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This website is about Brazilian jiu jitsu (BJJ). I'm a brown belt who started in 2006, teaching and training at Artemis BJJ in Bristol, UK. All content ©2004-2016 Can Sönmez

19 June 2019

18/06/2019 - Teaching | Closed Guard | Sit through pass (aka Sao Paulo, Wilson, Tozi, etc)

Teaching #882
Artemis BJJ (Easton Road), Can Sönmez, Bristol, UK - 18/06/2019

This pass breaks all the rules: you don't even bother opening the guard before you start. It can be effective, but it is also easy to miss a detail and end up getting swept or worse. The goal is to create that supine twist: their upper body going in the opposite direction to their knees. Begin with a deep underhook, grabbing the back of their collar and pulling it towards their same side hip.

Your head then goes into their armpit on the other side, driving forwards slightly. Walk towards that armpit, as far as you can. Once you've gone as far as possible, go a little further, then sit through. If you've walked enough, then there should be enough tension on their ankles that a push from your elbow or hand breaks their guard open. Be careful on your arm positioning for this: if your elbow is up high, they can potentially hook it with a foot or a hand.



Also don't be lazy with your underhook. Any space and you risk not only losing the pass, but you're open to omoplatas and the like. Once you've got the guard open, you've got a few options for keeping it open in order to pass. The classic method is to simply step over the leg. Often this will result in half guard, but at least it's a half guard where you have an advantageous position due to your high head position in the armpit along with your underhook.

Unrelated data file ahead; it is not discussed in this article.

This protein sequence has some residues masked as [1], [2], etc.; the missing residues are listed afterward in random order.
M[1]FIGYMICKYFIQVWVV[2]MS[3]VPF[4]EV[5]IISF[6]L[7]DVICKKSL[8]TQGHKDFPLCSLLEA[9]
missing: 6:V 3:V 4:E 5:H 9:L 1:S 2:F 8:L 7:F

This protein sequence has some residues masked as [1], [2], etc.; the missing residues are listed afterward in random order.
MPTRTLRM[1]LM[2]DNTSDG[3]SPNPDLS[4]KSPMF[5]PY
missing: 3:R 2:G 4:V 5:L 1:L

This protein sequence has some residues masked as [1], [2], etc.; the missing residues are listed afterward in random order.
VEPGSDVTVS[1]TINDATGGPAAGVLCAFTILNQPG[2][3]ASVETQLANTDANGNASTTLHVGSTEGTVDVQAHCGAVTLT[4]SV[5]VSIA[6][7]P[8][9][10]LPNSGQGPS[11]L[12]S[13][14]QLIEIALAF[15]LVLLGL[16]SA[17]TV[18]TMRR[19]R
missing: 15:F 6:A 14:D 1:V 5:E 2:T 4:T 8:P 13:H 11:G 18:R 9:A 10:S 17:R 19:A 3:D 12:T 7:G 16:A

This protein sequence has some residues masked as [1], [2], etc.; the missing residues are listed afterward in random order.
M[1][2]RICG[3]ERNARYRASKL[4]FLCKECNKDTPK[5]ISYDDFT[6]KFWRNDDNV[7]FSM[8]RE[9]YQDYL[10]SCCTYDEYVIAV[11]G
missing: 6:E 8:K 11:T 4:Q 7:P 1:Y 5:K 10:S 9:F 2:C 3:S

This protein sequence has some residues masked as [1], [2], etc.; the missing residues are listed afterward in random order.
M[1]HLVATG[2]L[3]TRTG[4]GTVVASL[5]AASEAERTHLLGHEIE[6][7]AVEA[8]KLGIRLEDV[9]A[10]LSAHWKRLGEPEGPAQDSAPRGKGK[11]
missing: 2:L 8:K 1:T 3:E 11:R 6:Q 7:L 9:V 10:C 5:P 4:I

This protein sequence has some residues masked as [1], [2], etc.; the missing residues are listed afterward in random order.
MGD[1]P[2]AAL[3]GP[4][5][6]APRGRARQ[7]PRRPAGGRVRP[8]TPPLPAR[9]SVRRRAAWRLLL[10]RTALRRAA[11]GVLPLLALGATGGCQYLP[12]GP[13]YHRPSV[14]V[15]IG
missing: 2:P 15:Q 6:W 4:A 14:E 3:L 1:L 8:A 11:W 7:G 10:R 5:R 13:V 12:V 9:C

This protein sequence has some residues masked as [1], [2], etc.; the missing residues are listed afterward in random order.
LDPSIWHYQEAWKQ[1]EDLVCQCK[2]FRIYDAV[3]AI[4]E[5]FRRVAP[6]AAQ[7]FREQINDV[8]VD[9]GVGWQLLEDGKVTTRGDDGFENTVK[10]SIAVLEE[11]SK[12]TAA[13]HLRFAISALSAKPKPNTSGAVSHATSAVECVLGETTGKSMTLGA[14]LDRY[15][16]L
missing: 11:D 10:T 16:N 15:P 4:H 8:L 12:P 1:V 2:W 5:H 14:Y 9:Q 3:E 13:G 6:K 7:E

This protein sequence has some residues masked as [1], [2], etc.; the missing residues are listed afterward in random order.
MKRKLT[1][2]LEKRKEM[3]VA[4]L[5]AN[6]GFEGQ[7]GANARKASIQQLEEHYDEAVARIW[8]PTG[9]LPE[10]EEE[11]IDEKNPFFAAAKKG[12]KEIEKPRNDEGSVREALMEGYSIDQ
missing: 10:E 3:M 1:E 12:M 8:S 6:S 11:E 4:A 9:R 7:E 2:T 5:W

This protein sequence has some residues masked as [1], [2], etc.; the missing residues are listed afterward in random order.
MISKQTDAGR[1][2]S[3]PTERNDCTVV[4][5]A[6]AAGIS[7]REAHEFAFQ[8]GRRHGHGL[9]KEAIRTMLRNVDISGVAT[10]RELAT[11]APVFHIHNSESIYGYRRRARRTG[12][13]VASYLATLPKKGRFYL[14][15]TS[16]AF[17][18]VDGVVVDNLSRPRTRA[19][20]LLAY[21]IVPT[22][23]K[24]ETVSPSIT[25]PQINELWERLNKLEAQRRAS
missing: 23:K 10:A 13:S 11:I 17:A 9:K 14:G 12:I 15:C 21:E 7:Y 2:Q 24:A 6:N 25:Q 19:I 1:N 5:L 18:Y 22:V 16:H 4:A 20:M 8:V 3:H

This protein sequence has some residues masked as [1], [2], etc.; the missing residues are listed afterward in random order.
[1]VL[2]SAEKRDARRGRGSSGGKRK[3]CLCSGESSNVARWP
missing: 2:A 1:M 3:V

Alternatively, push your shin behind their leg and do a big step. Finally, you can quickly staple their leg with your other shin, giving you time to roll your hips over for the pass. Be careful you don't leave their hip free, or they can re-establish their guard. Block it with your hip, or if necessary your hand.

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Teaching Notes: There is a meaner version of this where you push their head to their shoulder with your elbow, but I'm not a fan as that's quite neck cranky. I'm also not comfortable stacking people, though that is also something that can help make this pass more effective. The big thing is getting people to walk enough and properly sit through. The typical mistake I was seeing is people trying to open too early.

Make sure your head is right in their armpit too, as otherwise you're taking off the tension and giving their hips room to move. When people were trying this on me in sparring, I tended to find that either my upper body wasn't locked enough, so I could adjust for a sweep, or the lower body was given too much space, so again I could sweep.

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